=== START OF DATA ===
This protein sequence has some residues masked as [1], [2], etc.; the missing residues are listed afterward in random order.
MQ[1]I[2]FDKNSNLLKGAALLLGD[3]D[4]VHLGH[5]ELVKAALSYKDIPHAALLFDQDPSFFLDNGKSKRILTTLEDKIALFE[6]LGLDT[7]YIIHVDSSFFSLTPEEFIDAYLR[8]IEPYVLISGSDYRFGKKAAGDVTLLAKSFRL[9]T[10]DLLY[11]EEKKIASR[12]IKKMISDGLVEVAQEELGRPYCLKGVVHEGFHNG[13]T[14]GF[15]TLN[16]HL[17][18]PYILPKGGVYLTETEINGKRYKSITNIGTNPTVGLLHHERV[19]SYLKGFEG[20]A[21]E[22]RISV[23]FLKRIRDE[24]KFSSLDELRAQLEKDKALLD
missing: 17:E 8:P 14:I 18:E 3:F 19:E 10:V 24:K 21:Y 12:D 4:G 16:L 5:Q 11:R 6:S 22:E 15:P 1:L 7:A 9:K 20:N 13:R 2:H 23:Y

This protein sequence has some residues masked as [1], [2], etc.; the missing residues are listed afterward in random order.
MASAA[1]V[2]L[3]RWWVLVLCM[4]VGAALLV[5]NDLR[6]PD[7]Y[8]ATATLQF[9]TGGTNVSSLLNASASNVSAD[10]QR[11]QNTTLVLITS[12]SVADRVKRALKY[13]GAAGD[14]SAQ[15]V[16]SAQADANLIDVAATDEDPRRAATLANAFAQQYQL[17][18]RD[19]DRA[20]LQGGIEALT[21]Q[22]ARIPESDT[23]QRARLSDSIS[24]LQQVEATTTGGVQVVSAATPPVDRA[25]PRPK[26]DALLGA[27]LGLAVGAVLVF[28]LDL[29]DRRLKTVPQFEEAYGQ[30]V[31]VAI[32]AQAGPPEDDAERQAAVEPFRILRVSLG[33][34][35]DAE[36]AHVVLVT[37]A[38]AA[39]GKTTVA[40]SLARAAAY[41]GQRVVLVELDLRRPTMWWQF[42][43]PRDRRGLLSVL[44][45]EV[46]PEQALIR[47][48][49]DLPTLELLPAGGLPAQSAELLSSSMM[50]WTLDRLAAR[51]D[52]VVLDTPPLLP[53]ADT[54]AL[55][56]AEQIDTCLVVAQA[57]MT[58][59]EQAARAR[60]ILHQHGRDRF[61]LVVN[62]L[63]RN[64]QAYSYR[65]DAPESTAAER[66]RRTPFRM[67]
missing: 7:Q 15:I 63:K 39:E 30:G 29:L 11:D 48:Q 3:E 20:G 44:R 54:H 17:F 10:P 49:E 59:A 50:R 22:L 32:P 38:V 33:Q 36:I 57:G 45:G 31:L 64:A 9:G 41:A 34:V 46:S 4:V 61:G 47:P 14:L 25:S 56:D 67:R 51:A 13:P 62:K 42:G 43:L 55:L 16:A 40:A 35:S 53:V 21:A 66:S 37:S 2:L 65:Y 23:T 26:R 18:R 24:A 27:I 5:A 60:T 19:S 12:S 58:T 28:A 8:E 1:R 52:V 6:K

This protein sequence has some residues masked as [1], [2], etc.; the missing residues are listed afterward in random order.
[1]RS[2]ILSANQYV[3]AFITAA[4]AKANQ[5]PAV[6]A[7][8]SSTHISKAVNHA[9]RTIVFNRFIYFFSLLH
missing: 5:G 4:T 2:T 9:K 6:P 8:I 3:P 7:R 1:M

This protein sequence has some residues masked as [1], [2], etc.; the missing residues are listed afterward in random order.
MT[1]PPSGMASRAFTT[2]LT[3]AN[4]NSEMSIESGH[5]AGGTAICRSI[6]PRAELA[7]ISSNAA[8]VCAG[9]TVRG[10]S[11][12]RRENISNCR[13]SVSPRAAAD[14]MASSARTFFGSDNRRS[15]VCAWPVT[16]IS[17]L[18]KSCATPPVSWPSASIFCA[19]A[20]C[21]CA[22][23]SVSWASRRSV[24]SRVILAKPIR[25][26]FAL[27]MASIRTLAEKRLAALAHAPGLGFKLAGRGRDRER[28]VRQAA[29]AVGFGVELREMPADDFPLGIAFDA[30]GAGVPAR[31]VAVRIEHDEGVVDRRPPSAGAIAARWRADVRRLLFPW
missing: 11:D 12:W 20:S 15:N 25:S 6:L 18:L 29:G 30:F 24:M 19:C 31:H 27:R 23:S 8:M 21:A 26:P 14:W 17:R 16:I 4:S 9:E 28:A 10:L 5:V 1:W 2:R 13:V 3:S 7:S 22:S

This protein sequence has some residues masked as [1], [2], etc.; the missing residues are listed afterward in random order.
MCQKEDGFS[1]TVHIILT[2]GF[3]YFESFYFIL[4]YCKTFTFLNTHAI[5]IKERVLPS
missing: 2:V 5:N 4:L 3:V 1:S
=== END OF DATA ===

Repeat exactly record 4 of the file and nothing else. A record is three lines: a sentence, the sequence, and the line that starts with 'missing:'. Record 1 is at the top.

This protein sequence has some residues masked as [1], [2], etc.; the missing residues are listed afterward in random order.
MT[1]PPSGMASRAFTT[2]LT[3]AN[4]NSEMSIESGH[5]AGGTAICRSI[6]PRAELA[7]ISSNAA[8]VCAG[9]TVRG[10]S[11][12]RRENISNCR[13]SVSPRAAAD[14]MASSARTFFGSDNRRS[15]VCAWPVT[16]IS[17]L[18]KSCATPPVSWPSASIFCA[19]A[20]C[21]CA[22][23]SVSWASRRSV[24]SRVILAKPIR[25][26]FAL[27]MASIRTLAEKRLAALAHAPGLGFKLAGRGRDRER[28]VRQAA[29]AVGFGVELREMPADDFPLGIAFDA[30]GAGVPAR[31]VAVRIEHDEGVVDRRPPSAGAIAARWRADVRRLLFPW
missing: 11:D 12:W 20:S 15:N 25:S 6:L 18:L 29:G 30:F 24:M 19:C 31:H 27:R 23:S 8:M 21:A 26:P 14:W 17:R 16:I 4:S 9:E 28:A 10:L 5:V 1:W 2:R 13:V 3:S 7:S 22:S